In the eyes of Virginia Sparks Barnard, there is no greater delight than teaching bright, young children. She spent decades as a teacher for the gifted at the Lee County School Board before retiring in 2004, and loved the way the kids soaked up information like sponges. Her role included going from school to school and developing curriculum specific to the strengths and interests of the students, which made every lesson special and unique.
Outside of the classroom, Dr. Barnard enjoys studying history and genealogy. She belongs to numerous lineage societies, including Daughters of the War of 1812 and Sons and Daughters of the Pilgrims, and is the president of The Southern Dames of America, the Pioneer Club of Lee County, and Colonial Dames of the Seventeenth Century. Dr. Barnard is also the local regent of the Daughters of the American Revolution, the reorganizing president of the Daughters of the King, the state president and national chaplain of The Southern Dames of America, and the state librarian and registrar of Colonial Dames of the Seventeenth Century.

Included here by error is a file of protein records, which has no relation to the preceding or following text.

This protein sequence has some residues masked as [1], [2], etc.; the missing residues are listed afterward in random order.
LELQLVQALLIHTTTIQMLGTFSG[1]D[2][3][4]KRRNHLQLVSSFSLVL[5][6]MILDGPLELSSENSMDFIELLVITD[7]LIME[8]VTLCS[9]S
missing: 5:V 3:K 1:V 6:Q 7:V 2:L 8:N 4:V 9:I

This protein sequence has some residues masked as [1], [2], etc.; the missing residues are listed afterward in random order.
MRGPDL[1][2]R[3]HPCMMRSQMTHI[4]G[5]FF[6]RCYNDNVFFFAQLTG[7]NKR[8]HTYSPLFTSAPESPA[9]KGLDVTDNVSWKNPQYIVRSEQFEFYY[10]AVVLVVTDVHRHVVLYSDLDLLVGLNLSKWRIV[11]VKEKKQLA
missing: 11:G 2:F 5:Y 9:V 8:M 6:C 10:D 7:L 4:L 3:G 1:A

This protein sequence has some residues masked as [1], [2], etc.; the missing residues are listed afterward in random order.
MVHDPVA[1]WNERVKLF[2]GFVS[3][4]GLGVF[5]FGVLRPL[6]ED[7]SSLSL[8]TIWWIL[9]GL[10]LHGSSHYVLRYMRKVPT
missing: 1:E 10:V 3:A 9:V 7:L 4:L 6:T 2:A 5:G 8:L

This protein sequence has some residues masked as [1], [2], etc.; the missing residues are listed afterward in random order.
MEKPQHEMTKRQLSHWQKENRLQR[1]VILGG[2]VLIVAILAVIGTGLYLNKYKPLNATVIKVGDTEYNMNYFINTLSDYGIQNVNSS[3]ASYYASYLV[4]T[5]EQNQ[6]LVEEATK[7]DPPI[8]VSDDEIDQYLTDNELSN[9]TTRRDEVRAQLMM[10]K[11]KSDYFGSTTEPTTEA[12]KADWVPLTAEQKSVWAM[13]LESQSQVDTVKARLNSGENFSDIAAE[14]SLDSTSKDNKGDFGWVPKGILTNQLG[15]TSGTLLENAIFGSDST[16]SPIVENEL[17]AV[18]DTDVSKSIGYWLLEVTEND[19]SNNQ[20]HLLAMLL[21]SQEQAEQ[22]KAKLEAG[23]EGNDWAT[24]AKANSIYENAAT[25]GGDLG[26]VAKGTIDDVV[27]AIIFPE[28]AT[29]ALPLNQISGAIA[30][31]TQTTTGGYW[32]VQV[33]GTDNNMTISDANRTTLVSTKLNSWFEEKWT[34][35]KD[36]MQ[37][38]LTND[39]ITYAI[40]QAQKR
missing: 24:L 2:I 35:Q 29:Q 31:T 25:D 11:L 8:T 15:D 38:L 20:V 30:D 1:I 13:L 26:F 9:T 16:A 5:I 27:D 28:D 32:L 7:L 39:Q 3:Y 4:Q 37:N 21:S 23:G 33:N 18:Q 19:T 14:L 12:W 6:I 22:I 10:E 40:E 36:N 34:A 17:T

Dr. Barnard prepared for her endeavors by earning a PhD (ABD) in administration and supervision, a Master of Science in recreation, and a Bachelor of Education in elementary education from Florida State University, as well as an advanced master’s degree from Nova Southeastern University. She then furthered her knowledge by obtaining certification in administration and supervision, elementary education, junior college education, education for the mentally disabled, specific learning disabilities, and education for the emotionally handicapped. Looking back, Dr. Barnard attributes much of her success to her father, who encouraged her dream of becoming a teacher, and to Mildred Laird, a mentor who helped her along the way.